But there’s at least one politician who’ll be licking her wounds after the summit. Not our own Julia Gillard, who at least got the country some attention with her continuing gaffes, but the other formidable female force at the summit, German Chancellor Angela Merkel.
While Merkel may enjoy flexing her political muscle at every opportunity on the European stage, her strength on the global platform looks to be waning. This was seen clearly at the summit, with a number of leaders doling out advice at every opportunity, and lamenting at how poorly the crisis had been dealt with thus far.
Apart from Gillard’s disastrous attempt to educate Europe on how to resolve the crisis, US President Barack Obama pressed for firm commitments from European leaders on tackling the crisis, while UK Prime Minister David Cameron called for the eurozone to take quick, decisive steps toward a fiscal and banking union.
These attempts to effectively school the euro area on remedying the crisis served as a thinly veiled attack on Merkel as she continues to resist attempts to mutualise debt in the bloc.
Though Merkel has relentlessly resisted buckling to pressure from all sides, it’s doubtful if she can continue on this path without support. With the death of Merkozy earlier this year, Merkel has positioned herself as the defacto leader of the euro area. The bloc has emerged as a pyramid structure, with Germany seated firmly at the top.
But this has been greeted negatively by the peoples of Europe not least because at its core, the EU’s mission has always been to build and promote cooperation between nations in the bloc. This concept is being slowly destroyed as leaders take polar-opposite stances on how to solve the crisis.
Indeed, improved cooperation was the motivation for the European Union's founding fathers, Jean Monnet and Robert Schuman, as they took stock of Europe's post-war situation and birthed the accord.
On this notion, the idea of a more unified Europe gained momentum. The founders believed in creating a peaceful, prosperous Europe as a means of avoiding any further wars.
As the EU grew larger and integration became more deeply entrenched, Europe was hailed a success for seeming to instil a sense of unity among its citizens.
But the onslaught of the euro crisis exposed this notion as a fallacy. Growing divides in the EU show that there is much work to be done if Monnet and Schuman’s dreams are ever to be realised.
As leaders in other major economies grow tired of Merkel’s continuing stubbornness to toe the line, she has found herself increasingly isolated, both in Europe and worldwide.
The G20 summit undermined her position further as she was forced to refute specific claims that her stance against buying up sovereign debt had softened.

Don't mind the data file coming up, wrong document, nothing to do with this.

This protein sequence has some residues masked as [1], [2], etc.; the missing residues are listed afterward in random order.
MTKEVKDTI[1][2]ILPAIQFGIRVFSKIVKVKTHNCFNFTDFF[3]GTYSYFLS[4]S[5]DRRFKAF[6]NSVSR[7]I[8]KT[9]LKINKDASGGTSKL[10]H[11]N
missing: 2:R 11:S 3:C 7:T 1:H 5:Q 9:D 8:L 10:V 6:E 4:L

Flying back to Germany after the summit, Merkel would have felt relieved as she once again stepped into her safety zone. But this relief looks to be short lived. Her approach of taking baby steps to resolve the crisis may not appease the rest of the euro area for much longer.
The problem with Merkel's position as a defacto leader of the eurozone is that she is acting first and foremost in the interests of Germany, rather than the EU.
As Merkel calls for deeper integration, she deftly rejects calls from Brussels and other leaders to consider the introduction of jointly issued debt across the eurozone, or for a centralised banking authority.
Crucial to Merkel’s decision making, is that next year is an election year in Germany.
As the German public grow increasingly dissatisfied with what they see as their taxes propping up the EU, Merkel faces an ever tough road ahead. Like the leaders of the other 16 eurozone countries, Merkel needs to satisfy her electorate first.
Already, in the wake of the G20 summit, this has become more difficult, as Merkel faces increased pressure from European leaders to amend her stance on a number of issues including mutualised debt and proposals to allow rescue funds buy up bonds of struggling countries.
Ahead of a European summit next week, Italian Prime Minister Mario Monti has issued a dire prediction that the euro will not survive much longer if leaders don’t agree to a lasting solution at the summit.
This is an obvious dig at Merkel as he continues to push for bailout funds to be used to buy Spanish and Italian bonds. Perhaps he was inspired by global leaders’ attitudes at the G20 summit.
Monti is desperate for Merkel to allow EU bailout funds to buy up Spanish and Italian debt. This would avoid the so-called ‘virtouos’ countries having to request formal rescue packages.
The real test of Merkel’s strength will be seen at next week’s summit. Whether she chooses to dictate to eurozone countries or takes a softer stance will be crucial for developments in the coming weeks and months, and for her own future.